Plug and Play -- Emphasis on Plug
I've developed a few embedded systems that were beyond the capabilities of a standard desktop computer at that time. But more often than not, my embedded systems were built not because a desktop computer couldn't do the job, but because a "standard PC" wouldn't be cost effective or would draw too much power, or simply wouldn't fit in the space required.
These days, though, there are lots of "tiny PC" replacements that are reasonably inexpensive, low power, and with small footprints. I've used the Friendly Arm boards, for example. Very small, nice mating LCD touchscreen and very inexpensive.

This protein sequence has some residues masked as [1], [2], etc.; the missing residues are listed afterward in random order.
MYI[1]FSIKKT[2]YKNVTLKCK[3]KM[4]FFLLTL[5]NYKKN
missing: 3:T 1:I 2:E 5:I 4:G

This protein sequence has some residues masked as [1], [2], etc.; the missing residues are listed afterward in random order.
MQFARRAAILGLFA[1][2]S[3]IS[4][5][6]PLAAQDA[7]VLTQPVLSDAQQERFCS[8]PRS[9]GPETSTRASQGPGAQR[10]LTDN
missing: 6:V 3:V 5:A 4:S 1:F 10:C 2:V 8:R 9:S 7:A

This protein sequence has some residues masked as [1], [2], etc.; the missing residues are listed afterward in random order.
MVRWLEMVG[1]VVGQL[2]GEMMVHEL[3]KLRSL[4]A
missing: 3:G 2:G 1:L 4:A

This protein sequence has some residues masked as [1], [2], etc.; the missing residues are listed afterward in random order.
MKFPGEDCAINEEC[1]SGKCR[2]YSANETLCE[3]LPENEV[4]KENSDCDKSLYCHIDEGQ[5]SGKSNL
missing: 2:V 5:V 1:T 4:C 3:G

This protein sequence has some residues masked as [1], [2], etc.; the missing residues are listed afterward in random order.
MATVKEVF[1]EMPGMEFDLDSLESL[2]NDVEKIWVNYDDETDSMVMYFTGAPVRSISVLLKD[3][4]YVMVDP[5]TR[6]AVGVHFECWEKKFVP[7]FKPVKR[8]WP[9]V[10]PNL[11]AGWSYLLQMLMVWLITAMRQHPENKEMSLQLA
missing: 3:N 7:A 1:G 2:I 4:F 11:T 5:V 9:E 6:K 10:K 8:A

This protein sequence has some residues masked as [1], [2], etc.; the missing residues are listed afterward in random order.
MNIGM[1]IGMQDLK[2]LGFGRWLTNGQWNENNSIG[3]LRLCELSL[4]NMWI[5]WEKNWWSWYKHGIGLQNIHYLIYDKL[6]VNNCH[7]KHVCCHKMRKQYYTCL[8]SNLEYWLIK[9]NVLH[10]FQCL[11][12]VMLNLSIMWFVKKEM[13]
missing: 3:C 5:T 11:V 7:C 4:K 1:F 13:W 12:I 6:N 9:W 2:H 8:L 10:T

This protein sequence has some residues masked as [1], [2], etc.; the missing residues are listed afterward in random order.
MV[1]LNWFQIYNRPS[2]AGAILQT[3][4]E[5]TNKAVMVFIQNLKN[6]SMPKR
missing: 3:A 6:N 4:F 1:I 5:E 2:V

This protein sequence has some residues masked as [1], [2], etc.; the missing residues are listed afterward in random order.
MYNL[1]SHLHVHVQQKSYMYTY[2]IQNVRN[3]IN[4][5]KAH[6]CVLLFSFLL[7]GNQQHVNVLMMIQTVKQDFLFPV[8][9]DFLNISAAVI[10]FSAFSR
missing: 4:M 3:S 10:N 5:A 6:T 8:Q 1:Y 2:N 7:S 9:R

This morning the "Guru Plug" caught my eye. These are literally "wall wart" plugs that have a whole computer built in them. Gigabit Ethernet, 2 USB 2.0 ports, Linux, 1GHZ processor, WiFi, 512K of RAM, another 512K of ROM, Bluetooth, and U-SNAP (home area networking for devices -- I had to look it up). All for about $100 each. They have a slightly more expensive one that is even more capable.
The biggest limitation I see to these sort of systems is that they often don't include analog or digital I/O in the box which is a shame (well, the Friendly Arm does). That means you might need a USB or Ethernet I/O device (I was always impressed with the TINI and even wrote a book that talked a lot about it. I also designed some years ago a serial device that works well with a USB adapter that would fit the bill.
But I'd love to see a tiny PC-like module studded with I/O at a price that would make it practical for all but the most demanding embedded systems.